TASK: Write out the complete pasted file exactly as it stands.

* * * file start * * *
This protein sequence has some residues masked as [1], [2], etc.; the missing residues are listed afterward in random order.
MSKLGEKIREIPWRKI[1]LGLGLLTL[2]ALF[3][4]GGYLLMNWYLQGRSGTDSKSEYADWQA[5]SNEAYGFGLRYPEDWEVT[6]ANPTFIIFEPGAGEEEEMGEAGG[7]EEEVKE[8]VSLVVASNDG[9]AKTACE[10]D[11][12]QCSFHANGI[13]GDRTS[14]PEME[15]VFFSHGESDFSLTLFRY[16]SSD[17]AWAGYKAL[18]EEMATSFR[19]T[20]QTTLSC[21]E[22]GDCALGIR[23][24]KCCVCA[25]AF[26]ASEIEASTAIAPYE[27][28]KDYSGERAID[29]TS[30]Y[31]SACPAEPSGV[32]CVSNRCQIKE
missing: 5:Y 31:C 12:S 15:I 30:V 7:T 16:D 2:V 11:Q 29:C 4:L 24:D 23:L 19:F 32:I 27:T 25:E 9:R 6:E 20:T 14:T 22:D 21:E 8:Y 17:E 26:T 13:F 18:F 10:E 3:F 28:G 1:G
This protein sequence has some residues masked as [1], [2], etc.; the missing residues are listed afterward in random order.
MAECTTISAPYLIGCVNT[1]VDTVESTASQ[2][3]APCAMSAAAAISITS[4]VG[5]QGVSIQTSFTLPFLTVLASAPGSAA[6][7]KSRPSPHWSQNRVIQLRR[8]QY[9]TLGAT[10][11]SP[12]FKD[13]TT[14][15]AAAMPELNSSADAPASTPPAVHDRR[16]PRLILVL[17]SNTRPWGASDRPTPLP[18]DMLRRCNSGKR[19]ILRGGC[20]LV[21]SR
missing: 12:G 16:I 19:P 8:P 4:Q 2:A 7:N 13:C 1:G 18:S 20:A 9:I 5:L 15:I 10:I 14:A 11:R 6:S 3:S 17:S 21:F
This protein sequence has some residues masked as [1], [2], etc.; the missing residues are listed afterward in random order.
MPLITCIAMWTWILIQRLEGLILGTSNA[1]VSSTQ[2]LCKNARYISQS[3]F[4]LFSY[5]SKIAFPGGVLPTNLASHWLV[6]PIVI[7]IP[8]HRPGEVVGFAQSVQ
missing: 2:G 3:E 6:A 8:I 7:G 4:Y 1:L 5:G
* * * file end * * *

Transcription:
This protein sequence has some residues masked as [1], [2], etc.; the missing residues are listed afterward in random order.
MSKLGEKIREIPWRKI[1]LGLGLLTL[2]ALF[3][4]GGYLLMNWYLQGRSGTDSKSEYADWQA[5]SNEAYGFGLRYPEDWEVT[6]ANPTFIIFEPGAGEEEEMGEAGG[7]EEEVKE[8]VSLVVASNDG[9]AKTACE[10]D[11][12]QCSFHANGI[13]GDRTS[14]PEME[15]VFFSHGESDFSLTLFRY[16]SSD[17]AWAGYKAL[18]EEMATSFR[19]T[20]QTTLSC[21]E[22]GDCALGIR[23][24]KCCVCA[25]AF[26]ASEIEASTAIAPYE[27][28]KDYSGERAID[29]TS[30]Y[31]SACPAEPSGV[32]CVSNRCQIKE
missing: 5:Y 31:C 12:S 15:I 30:V 7:T 16:D 2:V 11:Q 29:C 4:L 24:D 23:L 19:F 32:I 27:T 25:E 9:R 6:E 20:T 14:T 22:D 21:E 8:Y 17:E 26:T 13:F 18:F 10:E 3:F 28:G 1:G
This protein sequence has some residues masked as [1], [2], etc.; the missing residues are listed afterward in random order.
MAECTTISAPYLIGCVNT[1]VDTVESTASQ[2][3]APCAMSAAAAISITS[4]VG[5]QGVSIQTSFTLPFLTVLASAPGSAA[6][7]KSRPSPHWSQNRVIQLRR[8]QY[9]TLGAT[10][11]SP[12]FKD[13]TT[14][15]AAAMPELNSSADAPASTPPAVHDRR[16]PRLILVL[17]SNTRPWGASDRPTPLP[18]DMLRRCNSGKR[19]ILRGGC[20]LV[21]SR
missing: 12:G 16:I 19:P 8:P 4:Q 2:A 7:N 13:C 1:G 18:S 20:A 9:I 5:L 15:I 10:I 14:A 11:R 6:S 3:S 17:S 21:F
This protein sequence has some residues masked as [1], [2], etc.; the missing residues are listed afterward in random order.
MPLITCIAMWTWILIQRLEGLILGTSNA[1]VSSTQ[2]LCKNARYISQS[3]F[4]LFSY[5]SKIAFPGGVLPTNLASHWLV[6]PIVI[7]IP[8]HRPGEVVGFAQSVQ
missing: 2:G 3:E 6:A 8:I 7:G 4:Y 1:L 5:G